Sailing the British Empire : The Voyages of The Clarence, 1858-73Main MenuSailing the British Empire: The Voyages of the Clarence, 1858-73IntroductionThe Crew / AcknowledgmentsThe Provenance of Watson's LogAdditional Sources: Logs, Crew Lists, DiariesInside Lloyd's Register"Green's Celebrated Service"Details on owner of the ship at the time of our voyage, Richard Green.The Master Builder: William PileThe Master: Joseph Watson's BiographyA Mate's ProgressThe Career of Henry Berridge, First Mate of the ClarenceThe Crew of the Clarence in 1864An annotated crew listThe 18th HussarsThe Clarence and the Cyclone of 1864Origins of Indian Emigrants Aboard The ClarenceThe Surgeon-SuperintendantWages of indentured labourers in Demerara (1870-1900)The Clarence Sails to AustraliaMutiny! Violence and Resistance Aboard "Coolie Ships"Cholera: The Killer from CalcuttaSTSC 077, Fall 2015 First Year Seminar, University of Pennsylvaniab33a025deaa7595ed0079bfc9b77ea3cb14b8d08STSC 077, The University of Pennsylvania, fall 2015
Emigrants On Deck
12015-12-12T11:24:53-08:00Nate Robinson69bdb6d13a5fa4c55deea2889a6732d371124eed62651"Emigrants on Deck Smoking, Reading and Looking at the Ocean on Their Journey to Australia." Illustrated London News 12 Feb. 1887: 192. Hathi Trust. Web. 12 Dec. 2015. .plain2015-12-12T11:24:53-08:00Nate Robinson69bdb6d13a5fa4c55deea2889a6732d371124eed
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12015-12-10T16:42:43-08:00Accounts16Logs and Diariesplain2016-02-24T15:17:48-08:00From Andrew Hassam's No Privacy for Writing, passengers wrote diaries with the purpose of sending them home to family or friends, but they became sentimental keepsakes of the voyage. The diary became the traveler's closest companion, sometimes the only one with which the author could be truly honest. Sometimes the author wrote his or her diary with the intention of producing more than a just a collection of letters or events on a boat. It needed to be a narrative. The diary had to have a beginning and an end and hopefully interesting events in between. The length and publicity of diaries separated them from ordinary letters. In some instances, the diaries were published as books and some newspapers included excerpts from the stories. In any case, the diaries were meant to provide a lasting memento of a journey that represented starting a new life. As we see in the following accounts, most diaries that can be examined were written by men. The working class (whose diaries were often more conversational and resentful of authority) is also underrepresented. This is due to the fact that in previous years historical archives only preserved diaries that they thought contained important historical context or figures. Few have survived the trials of history, but renewed efforts are working to preserve those that linger.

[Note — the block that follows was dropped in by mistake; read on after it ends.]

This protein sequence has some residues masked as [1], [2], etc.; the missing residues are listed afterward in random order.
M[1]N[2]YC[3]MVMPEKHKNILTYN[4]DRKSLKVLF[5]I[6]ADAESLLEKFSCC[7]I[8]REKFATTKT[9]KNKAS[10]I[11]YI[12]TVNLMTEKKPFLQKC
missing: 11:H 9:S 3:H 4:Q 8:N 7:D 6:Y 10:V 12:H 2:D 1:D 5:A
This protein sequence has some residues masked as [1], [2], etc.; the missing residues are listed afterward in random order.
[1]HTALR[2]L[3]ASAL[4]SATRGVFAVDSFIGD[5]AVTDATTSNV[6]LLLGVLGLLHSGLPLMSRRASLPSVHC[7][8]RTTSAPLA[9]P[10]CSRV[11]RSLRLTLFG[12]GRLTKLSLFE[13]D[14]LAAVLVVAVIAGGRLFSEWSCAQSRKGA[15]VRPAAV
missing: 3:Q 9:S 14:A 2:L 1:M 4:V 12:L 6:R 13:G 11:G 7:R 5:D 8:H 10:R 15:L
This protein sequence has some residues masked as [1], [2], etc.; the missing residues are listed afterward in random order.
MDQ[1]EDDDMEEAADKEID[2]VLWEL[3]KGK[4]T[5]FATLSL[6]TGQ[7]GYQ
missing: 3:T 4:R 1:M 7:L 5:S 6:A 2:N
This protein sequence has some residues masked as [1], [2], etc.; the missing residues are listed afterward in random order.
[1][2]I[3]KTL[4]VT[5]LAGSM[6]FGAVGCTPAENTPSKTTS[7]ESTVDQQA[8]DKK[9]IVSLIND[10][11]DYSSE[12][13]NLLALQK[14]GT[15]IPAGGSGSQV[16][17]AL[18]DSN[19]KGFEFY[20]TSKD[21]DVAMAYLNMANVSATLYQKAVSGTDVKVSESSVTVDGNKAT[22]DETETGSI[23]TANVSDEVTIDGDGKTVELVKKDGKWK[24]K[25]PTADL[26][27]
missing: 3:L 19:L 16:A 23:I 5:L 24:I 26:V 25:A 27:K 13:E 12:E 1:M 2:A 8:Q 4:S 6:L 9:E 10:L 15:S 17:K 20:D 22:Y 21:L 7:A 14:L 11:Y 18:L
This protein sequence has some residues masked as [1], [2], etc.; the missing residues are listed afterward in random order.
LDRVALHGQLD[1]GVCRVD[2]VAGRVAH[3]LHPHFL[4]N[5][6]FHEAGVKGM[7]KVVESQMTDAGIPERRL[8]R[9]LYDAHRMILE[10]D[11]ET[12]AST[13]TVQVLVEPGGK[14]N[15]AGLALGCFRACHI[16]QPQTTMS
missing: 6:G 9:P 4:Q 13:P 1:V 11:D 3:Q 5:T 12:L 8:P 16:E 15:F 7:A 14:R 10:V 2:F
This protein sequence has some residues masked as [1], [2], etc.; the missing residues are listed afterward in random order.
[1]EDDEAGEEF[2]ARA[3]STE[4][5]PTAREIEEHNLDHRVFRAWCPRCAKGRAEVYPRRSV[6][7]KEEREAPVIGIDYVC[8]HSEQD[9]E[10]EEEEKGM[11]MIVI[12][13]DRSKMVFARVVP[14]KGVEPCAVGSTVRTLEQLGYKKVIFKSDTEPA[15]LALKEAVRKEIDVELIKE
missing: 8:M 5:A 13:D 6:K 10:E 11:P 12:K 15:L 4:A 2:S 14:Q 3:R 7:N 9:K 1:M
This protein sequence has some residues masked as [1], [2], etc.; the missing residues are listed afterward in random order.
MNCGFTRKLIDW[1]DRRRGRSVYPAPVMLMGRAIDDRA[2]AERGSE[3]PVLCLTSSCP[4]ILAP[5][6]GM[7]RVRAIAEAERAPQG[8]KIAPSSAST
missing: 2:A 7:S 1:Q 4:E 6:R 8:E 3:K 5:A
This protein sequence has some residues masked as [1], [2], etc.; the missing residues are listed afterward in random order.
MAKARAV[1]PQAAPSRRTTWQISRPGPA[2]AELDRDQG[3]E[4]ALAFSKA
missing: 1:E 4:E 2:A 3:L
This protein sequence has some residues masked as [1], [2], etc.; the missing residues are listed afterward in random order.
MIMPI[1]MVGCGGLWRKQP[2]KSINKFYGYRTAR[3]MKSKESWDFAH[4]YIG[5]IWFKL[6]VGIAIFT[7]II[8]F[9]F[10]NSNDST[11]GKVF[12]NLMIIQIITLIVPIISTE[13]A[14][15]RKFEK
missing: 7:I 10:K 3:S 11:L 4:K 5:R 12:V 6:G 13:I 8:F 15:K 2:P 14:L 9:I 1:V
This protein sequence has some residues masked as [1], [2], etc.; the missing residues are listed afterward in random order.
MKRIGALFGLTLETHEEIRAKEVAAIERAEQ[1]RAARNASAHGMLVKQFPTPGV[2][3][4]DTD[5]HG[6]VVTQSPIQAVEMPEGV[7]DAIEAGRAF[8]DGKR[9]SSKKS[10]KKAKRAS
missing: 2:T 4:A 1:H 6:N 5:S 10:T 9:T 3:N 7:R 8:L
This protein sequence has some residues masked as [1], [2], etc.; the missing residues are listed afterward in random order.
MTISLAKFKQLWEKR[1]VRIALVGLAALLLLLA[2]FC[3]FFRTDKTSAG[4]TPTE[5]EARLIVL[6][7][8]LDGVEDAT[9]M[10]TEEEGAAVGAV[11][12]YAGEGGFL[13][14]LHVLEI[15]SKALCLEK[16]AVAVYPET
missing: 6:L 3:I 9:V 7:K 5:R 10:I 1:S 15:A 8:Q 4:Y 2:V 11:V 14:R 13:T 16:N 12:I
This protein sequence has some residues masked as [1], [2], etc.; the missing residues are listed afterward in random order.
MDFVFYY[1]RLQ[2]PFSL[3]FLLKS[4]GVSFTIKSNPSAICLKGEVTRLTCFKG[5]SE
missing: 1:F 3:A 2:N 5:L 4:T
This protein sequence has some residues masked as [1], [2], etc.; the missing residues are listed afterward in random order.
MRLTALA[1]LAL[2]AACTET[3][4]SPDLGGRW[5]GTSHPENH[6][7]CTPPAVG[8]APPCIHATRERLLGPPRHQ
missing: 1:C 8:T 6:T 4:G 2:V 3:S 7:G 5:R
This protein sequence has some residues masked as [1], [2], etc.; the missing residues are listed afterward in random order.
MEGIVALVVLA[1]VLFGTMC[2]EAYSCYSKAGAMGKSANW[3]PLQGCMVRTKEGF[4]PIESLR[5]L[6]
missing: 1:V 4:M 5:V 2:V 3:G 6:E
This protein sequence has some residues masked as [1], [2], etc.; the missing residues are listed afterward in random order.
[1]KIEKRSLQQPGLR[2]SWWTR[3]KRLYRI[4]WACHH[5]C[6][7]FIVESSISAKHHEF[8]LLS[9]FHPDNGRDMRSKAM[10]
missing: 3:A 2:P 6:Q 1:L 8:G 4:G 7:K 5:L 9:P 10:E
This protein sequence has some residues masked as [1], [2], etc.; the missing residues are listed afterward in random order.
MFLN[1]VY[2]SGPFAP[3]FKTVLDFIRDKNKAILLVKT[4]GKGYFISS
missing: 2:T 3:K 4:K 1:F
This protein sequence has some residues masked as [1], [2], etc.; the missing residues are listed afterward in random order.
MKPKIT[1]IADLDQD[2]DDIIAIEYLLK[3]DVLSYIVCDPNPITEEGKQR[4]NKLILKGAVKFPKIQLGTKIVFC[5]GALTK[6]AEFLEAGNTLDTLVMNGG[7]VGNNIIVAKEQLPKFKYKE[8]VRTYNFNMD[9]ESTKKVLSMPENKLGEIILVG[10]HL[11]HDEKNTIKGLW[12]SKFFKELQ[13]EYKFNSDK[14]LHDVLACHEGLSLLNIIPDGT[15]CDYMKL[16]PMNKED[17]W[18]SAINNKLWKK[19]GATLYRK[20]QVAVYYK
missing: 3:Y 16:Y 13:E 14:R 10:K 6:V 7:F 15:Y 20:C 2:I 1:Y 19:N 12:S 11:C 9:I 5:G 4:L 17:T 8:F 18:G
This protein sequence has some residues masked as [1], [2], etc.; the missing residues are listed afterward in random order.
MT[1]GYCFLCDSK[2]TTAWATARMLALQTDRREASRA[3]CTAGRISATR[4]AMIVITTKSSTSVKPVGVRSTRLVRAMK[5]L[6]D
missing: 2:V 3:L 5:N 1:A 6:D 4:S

Follow the voyages of the Clarence as it makes two round-trips from Gravesend, England to Melbourne, Australia. Begin with the diary of John Marfell and advance with Log M-5; they present the same journey in two very different illustrations. Continue the narrative with the diary of Robert Gow, whose diary corresponds with the second half of Log M-5. Complete your findings with the Log M6, as you will be surprised with some exciting, violent affairs on the final leg from Melbourne to Gravesend.
Hassam, Andrew. "Introduction." Introduction. No Privacy for Writing: Shipboard Diaries, 1852-1879. Carlton South, Vic.: Melbourne UP, 1995. Xiii-xv. Print.